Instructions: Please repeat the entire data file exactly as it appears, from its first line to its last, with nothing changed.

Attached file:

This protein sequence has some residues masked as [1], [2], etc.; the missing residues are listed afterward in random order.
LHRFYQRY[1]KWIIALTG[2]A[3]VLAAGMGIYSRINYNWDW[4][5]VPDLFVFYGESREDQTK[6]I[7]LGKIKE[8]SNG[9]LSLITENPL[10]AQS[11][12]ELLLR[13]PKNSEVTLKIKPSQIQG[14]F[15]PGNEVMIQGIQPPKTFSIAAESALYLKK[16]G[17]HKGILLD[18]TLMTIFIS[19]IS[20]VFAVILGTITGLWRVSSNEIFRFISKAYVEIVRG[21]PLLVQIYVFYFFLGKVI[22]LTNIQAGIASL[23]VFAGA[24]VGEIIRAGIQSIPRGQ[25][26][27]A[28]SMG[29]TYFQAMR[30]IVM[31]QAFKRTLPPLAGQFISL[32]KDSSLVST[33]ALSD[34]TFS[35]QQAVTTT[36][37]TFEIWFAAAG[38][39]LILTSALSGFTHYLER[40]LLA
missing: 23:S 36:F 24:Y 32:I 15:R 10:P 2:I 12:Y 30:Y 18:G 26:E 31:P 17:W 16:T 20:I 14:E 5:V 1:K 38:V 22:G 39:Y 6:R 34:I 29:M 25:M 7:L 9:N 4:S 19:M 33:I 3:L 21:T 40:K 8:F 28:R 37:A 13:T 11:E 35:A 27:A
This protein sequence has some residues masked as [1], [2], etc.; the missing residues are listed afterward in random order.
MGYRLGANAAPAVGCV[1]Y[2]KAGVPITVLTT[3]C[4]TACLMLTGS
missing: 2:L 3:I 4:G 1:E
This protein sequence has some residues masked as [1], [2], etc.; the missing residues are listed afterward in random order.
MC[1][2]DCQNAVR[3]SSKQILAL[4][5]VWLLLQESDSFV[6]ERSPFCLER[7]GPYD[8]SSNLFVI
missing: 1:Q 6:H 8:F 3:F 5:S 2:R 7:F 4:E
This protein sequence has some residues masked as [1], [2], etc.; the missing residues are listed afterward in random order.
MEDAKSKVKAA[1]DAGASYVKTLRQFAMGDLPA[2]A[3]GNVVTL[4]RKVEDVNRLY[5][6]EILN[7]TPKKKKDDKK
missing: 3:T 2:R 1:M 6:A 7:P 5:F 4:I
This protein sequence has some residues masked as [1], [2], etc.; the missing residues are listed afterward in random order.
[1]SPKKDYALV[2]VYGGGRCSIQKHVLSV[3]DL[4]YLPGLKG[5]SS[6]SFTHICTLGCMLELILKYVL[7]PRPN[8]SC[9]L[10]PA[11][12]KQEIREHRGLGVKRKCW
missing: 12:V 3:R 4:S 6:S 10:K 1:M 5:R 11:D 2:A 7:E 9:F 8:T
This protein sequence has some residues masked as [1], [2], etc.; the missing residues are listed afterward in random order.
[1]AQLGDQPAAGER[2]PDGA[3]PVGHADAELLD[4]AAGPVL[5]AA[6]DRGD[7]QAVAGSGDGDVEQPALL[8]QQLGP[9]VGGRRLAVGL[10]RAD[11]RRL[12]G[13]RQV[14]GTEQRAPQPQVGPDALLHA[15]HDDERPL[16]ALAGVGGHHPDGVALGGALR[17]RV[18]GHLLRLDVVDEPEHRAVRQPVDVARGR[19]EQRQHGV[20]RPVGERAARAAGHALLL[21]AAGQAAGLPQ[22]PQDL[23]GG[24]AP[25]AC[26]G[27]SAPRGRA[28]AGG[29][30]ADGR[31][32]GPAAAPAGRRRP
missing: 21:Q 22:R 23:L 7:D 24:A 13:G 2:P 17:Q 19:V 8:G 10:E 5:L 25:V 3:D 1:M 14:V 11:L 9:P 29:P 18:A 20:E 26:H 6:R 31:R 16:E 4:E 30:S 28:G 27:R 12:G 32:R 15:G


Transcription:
This protein sequence has some residues masked as [1], [2], etc.; the missing residues are listed afterward in random order.
LHRFYQRY[1]KWIIALTG[2]A[3]VLAAGMGIYSRINYNWDW[4][5]VPDLFVFYGESREDQTK[6]I[7]LGKIKE[8]SNG[9]LSLITENPL[10]AQS[11][12]ELLLR[13]PKNSEVTLKIKPSQIQG[14]F[15]PGNEVMIQGIQPPKTFSIAAESALYLKK[16]G[17]HKGILLD[18]TLMTIFIS[19]IS[20]VFAVILGTITGLWRVSSNEIFRFISKAYVEIVRG[21]PLLVQIYVFYFFLGKVI[22]LTNIQAGIASL[23]VFAGA[24]VGEIIRAGIQSIPRGQ[25][26][27]A[28]SMG[29]TYFQAMR[30]IVM[31]QAFKRTLPPLAGQFISL[32]KDSSLVST[33]ALSD[34]TFS[35]QQAVTTT[36][37]TFEIWFAAAG[38][39]LILTSALSGFTHYLER[40]LLA
missing: 23:S 36:F 24:Y 32:I 15:R 10:P 2:I 12:Y 30:Y 18:G 26:E 31:P 17:W 16:T 20:I 14:E 5:V 1:K 38:V 22:G 39:Y 6:R 34:I 29:M 25:M 7:L 9:N 4:S 19:M 33:I 3:L 21:T 40:K 8:F 28:R 37:A 13:T 11:E 35:A 27:A
This protein sequence has some residues masked as [1], [2], etc.; the missing residues are listed afterward in random order.
MGYRLGANAAPAVGCV[1]Y[2]KAGVPITVLTT[3]C[4]TACLMLTGS
missing: 2:L 3:I 4:G 1:E
This protein sequence has some residues masked as [1], [2], etc.; the missing residues are listed afterward in random order.
MC[1][2]DCQNAVR[3]SSKQILAL[4][5]VWLLLQESDSFV[6]ERSPFCLER[7]GPYD[8]SSNLFVI
missing: 1:Q 6:H 8:F 3:F 5:S 2:R 7:F 4:E
This protein sequence has some residues masked as [1], [2], etc.; the missing residues are listed afterward in random order.
MEDAKSKVKAA[1]DAGASYVKTLRQFAMGDLPA[2]A[3]GNVVTL[4]RKVEDVNRLY[5][6]EILN[7]TPKKKKDDKK
missing: 3:T 2:R 1:M 6:A 7:P 5:F 4:I
This protein sequence has some residues masked as [1], [2], etc.; the missing residues are listed afterward in random order.
[1]SPKKDYALV[2]VYGGGRCSIQKHVLSV[3]DL[4]YLPGLKG[5]SS[6]SFTHICTLGCMLELILKYVL[7]PRPN[8]SC[9]L[10]PA[11][12]KQEIREHRGLGVKRKCW
missing: 12:V 3:R 4:S 6:S 10:K 1:M 5:R 11:D 2:A 7:E 9:F 8:T
This protein sequence has some residues masked as [1], [2], etc.; the missing residues are listed afterward in random order.
[1]AQLGDQPAAGER[2]PDGA[3]PVGHADAELLD[4]AAGPVL[5]AA[6]DRGD[7]QAVAGSGDGDVEQPALL[8]QQLGP[9]VGGRRLAVGL[10]RAD[11]RRL[12]G[13]RQV[14]GTEQRAPQPQVGPDALLHA[15]HDDERPL[16]ALAGVGGHHPDGVALGGALR[17]RV[18]GHLLRLDVVDEPEHRAVRQPVDVARGR[19]EQRQHGV[20]RPVGERAARAAGHALLL[21]AAGQAAGLPQ[22]PQDL[23]GG[24]AP[25]AC[26]G[27]SAPRGRA[28]AGG[29][30]ADGR[31][32]GPAAAPAGRRRP
missing: 21:Q 22:R 23:L 7:D 24:A 13:G 2:P 17:Q 19:V 8:G 10:E 5:L 25:V 3:D 1:M 14:V 11:L 9:P 29:P 18:A 20:E 26:H 6:R 31:R 16:E 4:E 30:S 28:G 27:R 12:G 32:R 15:G